MBC show prompts furious reaction from Iran-backed political groups, media outlets
An MBC TV show has prompted furious reactions from several Iran-backed political groups and media outlets in the Middle East for discussing historical events including a terrorist attack in the 1980s.
‘Malek Beltawilah,’ which means “long story short” in Arabic, is a family educational show that airs during the Islamic holy month of Ramadan. It covers a range of topics including history, religion, and influential public figures.
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“We try to promote the values of love, peace and sacrifice for the sake of homelands and noble ideas,” show host Malek al-Rougui told Al Arabiya English. “And, we fight sectarianism and religious extremism through a number of episodes.”
Friday’s topic was on the life of prominent Arab poet Nizar Qabbani. The episode touched on the 1981 suicide bomb attack against the Iraqi Embassy in Beirut in which Qabbani’s wife was killed. Iraqi militia leader Abu Mahdi al-Mohandes, killed by a US airstrike in January, was one of the people responsible for the attack. He was the commander of the Iranian-backed Popular Mobilization Units (PMU) militias in Iraq, known as Hashd al-Shaabi in Arabic.
Both the PMU and Asaib Ahl al-Haq, led by Qais al-Khazeli, who is allegedly responsible for killing and kidnapping demonstrators in Iraq, issued statements after the episode aired condemning the show and calling for it to be blocked in the country.
Despite the criticism, the show is popular in Iraq, especially among millennials whom have widely discussed it, according to al-Rougui.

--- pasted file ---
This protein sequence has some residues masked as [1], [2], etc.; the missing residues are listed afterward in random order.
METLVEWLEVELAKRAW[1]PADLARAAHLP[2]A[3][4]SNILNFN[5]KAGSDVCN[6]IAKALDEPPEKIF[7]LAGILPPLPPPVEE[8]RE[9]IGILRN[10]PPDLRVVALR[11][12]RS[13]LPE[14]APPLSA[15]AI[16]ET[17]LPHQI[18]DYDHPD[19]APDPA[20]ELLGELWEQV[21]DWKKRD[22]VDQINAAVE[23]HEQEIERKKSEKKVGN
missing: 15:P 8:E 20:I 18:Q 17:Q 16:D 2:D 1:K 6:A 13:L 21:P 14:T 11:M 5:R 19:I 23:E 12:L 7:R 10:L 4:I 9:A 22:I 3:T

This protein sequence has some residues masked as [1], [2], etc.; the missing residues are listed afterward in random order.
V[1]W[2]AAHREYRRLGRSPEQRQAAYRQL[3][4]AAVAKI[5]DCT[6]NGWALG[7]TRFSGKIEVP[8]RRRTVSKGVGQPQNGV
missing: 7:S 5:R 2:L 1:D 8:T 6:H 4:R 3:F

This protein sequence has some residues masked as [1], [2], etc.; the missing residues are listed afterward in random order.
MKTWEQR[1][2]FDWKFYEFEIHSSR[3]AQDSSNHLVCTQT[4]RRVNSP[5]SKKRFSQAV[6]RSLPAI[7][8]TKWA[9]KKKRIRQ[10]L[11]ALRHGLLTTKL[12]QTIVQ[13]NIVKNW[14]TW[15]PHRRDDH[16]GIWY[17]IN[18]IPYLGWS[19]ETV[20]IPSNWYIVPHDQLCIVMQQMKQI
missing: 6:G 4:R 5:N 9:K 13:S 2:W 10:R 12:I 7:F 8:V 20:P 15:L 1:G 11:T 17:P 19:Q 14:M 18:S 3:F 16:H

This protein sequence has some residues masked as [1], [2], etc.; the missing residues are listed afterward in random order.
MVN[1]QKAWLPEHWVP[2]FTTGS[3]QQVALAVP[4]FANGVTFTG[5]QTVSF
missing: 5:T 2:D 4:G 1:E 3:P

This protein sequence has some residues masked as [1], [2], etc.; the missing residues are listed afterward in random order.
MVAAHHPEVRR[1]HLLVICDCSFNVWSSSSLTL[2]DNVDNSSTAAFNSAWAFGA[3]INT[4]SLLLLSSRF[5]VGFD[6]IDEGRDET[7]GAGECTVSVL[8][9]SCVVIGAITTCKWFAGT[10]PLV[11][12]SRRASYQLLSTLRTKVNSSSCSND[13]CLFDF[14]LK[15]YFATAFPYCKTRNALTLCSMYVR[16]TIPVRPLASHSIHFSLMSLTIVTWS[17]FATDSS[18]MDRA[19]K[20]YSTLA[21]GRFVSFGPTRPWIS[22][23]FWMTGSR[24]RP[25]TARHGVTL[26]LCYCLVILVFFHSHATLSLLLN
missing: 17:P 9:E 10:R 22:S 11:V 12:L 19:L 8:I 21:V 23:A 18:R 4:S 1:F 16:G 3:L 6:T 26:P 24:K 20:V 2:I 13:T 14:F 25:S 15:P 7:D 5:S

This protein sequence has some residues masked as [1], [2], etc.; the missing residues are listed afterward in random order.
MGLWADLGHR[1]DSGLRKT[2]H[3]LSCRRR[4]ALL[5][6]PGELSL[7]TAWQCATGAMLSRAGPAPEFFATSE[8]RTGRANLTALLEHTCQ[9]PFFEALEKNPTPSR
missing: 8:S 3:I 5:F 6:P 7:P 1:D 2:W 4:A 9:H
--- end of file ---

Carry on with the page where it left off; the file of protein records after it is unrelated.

Meanwhile, Iran-backed Lebanese TV channels al-Mayadeen, al-Manar and al-Alam brought on guests and dedicated entire show segments to discuss ‘Malek Beltawilah’.
Al-Mayadeen showed a montage of clips showing al-Mohandes from one of the episodes and captioned it: “The distortion of the symbols of resistance.”
Another historical episode also caused a stir in Turkey.
Turkey’s official Anadolu News Agency objected to an episode that discussed the 1818 massacre in Saudi Arabia’s Diriyah, when the Ottoman-backed Ibrahim Pasha massacred the people of the city after Abdullah bin Saud surrendered. The Turkish news agency launched an online campaign against the MBC show using fake social media accounts, according to al-Rougui.
Al-Rougui said that because the show is successful, it will inevitably be criticized despite being an educational service.
“We try to provide knowledge and culture in a simple and straightforward form for the Arab youth without directing their minds,” he added. “We motivate them to think about what’s going on around them.”